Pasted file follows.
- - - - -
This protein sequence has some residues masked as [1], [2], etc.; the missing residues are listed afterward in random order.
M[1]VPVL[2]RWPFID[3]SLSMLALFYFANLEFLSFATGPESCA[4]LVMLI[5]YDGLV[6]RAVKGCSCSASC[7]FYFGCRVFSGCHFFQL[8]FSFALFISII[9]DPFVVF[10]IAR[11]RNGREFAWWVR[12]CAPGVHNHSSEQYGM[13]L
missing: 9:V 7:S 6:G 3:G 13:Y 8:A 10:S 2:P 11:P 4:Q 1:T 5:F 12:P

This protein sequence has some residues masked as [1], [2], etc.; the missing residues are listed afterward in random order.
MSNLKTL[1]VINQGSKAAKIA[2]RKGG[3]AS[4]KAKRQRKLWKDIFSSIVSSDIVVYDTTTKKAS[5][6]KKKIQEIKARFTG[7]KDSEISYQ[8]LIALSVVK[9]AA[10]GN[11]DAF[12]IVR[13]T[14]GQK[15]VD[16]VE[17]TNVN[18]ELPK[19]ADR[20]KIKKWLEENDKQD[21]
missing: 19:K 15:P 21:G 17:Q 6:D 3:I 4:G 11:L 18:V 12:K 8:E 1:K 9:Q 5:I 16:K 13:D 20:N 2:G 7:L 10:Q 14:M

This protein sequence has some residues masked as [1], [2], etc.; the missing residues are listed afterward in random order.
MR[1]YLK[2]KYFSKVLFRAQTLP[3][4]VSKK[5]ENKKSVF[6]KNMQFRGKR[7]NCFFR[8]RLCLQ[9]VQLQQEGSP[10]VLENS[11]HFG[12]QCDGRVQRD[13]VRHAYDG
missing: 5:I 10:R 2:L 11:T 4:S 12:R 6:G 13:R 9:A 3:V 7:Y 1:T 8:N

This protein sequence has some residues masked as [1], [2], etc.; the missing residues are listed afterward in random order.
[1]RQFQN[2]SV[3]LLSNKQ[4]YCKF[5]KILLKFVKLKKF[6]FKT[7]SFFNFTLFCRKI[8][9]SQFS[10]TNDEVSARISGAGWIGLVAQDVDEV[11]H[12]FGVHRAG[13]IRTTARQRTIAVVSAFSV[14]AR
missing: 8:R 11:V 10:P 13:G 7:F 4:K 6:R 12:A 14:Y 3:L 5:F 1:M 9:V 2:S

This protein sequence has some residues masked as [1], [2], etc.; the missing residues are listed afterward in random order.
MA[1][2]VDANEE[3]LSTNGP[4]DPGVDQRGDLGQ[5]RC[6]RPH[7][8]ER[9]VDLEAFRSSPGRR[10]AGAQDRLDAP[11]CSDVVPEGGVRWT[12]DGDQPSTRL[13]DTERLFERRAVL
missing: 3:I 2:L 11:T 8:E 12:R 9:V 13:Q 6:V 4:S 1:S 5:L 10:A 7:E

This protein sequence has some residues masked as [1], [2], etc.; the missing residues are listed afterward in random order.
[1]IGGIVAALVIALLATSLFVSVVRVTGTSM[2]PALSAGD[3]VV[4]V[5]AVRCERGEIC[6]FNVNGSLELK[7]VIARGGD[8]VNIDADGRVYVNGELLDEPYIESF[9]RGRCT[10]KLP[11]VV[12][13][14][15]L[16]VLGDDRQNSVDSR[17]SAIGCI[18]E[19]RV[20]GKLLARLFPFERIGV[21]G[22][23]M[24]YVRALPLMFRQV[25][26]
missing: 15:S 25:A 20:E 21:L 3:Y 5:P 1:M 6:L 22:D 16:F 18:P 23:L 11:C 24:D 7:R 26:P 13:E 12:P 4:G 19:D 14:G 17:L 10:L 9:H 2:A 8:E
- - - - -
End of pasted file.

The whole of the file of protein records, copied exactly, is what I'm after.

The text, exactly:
This protein sequence has some residues masked as [1], [2], etc.; the missing residues are listed afterward in random order.
M[1]VPVL[2]RWPFID[3]SLSMLALFYFANLEFLSFATGPESCA[4]LVMLI[5]YDGLV[6]RAVKGCSCSASC[7]FYFGCRVFSGCHFFQL[8]FSFALFISII[9]DPFVVF[10]IAR[11]RNGREFAWWVR[12]CAPGVHNHSSEQYGM[13]L
missing: 9:V 7:S 6:G 3:G 13:Y 8:A 10:S 2:P 11:P 4:Q 1:T 5:F 12:P

This protein sequence has some residues masked as [1], [2], etc.; the missing residues are listed afterward in random order.
MSNLKTL[1]VINQGSKAAKIA[2]RKGG[3]AS[4]KAKRQRKLWKDIFSSIVSSDIVVYDTTTKKAS[5][6]KKKIQEIKARFTG[7]KDSEISYQ[8]LIALSVVK[9]AA[10]GN[11]DAF[12]IVR[13]T[14]GQK[15]VD[16]VE[17]TNVN[18]ELPK[19]ADR[20]KIKKWLEENDKQD[21]
missing: 19:K 15:P 21:G 17:Q 6:D 3:I 4:G 11:L 18:V 12:K 8:E 1:K 9:Q 5:I 16:K 13:D 20:N 2:G 7:L 10:Q 14:M

This protein sequence has some residues masked as [1], [2], etc.; the missing residues are listed afterward in random order.
MR[1]YLK[2]KYFSKVLFRAQTLP[3][4]VSKK[5]ENKKSVF[6]KNMQFRGKR[7]NCFFR[8]RLCLQ[9]VQLQQEGSP[10]VLENS[11]HFG[12]QCDGRVQRD[13]VRHAYDG
missing: 5:I 10:R 2:L 11:T 4:S 12:R 6:G 13:R 9:A 3:V 7:Y 1:T 8:N

This protein sequence has some residues masked as [1], [2], etc.; the missing residues are listed afterward in random order.
[1]RQFQN[2]SV[3]LLSNKQ[4]YCKF[5]KILLKFVKLKKF[6]FKT[7]SFFNFTLFCRKI[8][9]SQFS[10]TNDEVSARISGAGWIGLVAQDVDEV[11]H[12]FGVHRAG[13]IRTTARQRTIAVVSAFSV[14]AR
missing: 8:R 11:V 10:P 13:G 7:F 4:K 6:R 12:A 14:Y 3:L 5:F 1:M 9:V 2:S

This protein sequence has some residues masked as [1], [2], etc.; the missing residues are listed afterward in random order.
MA[1][2]VDANEE[3]LSTNGP[4]DPGVDQRGDLGQ[5]RC[6]RPH[7][8]ER[9]VDLEAFRSSPGRR[10]AGAQDRLDAP[11]CSDVVPEGGVRWT[12]DGDQPSTRL[13]DTERLFERRAVL
missing: 3:I 2:L 11:T 8:E 12:R 9:V 13:Q 6:V 4:S 1:S 5:L 10:A 7:E

This protein sequence has some residues masked as [1], [2], etc.; the missing residues are listed afterward in random order.
[1]IGGIVAALVIALLATSLFVSVVRVTGTSM[2]PALSAGD[3]VV[4]V[5]AVRCERGEIC[6]FNVNGSLELK[7]VIARGGD[8]VNIDADGRVYVNGELLDEPYIESF[9]RGRCT[10]KLP[11]VV[12][13][14][15]L[16]VLGDDRQNSVDSR[17]SAIGCI[18]E[19]RV[20]GKLLARLFPFERIGV[21]G[22][23]M[24]YVRALPLMFRQV[25][26]
missing: 15:S 25:A 20:E 21:L 3:Y 5:P 1:M 6:L 22:D 16:F 18:P 23:L 11:C 24:D 7:R 26:P 13:E 12:P 4:G 19:D 14:G 17:L 10:L 9:H 2:A 8:E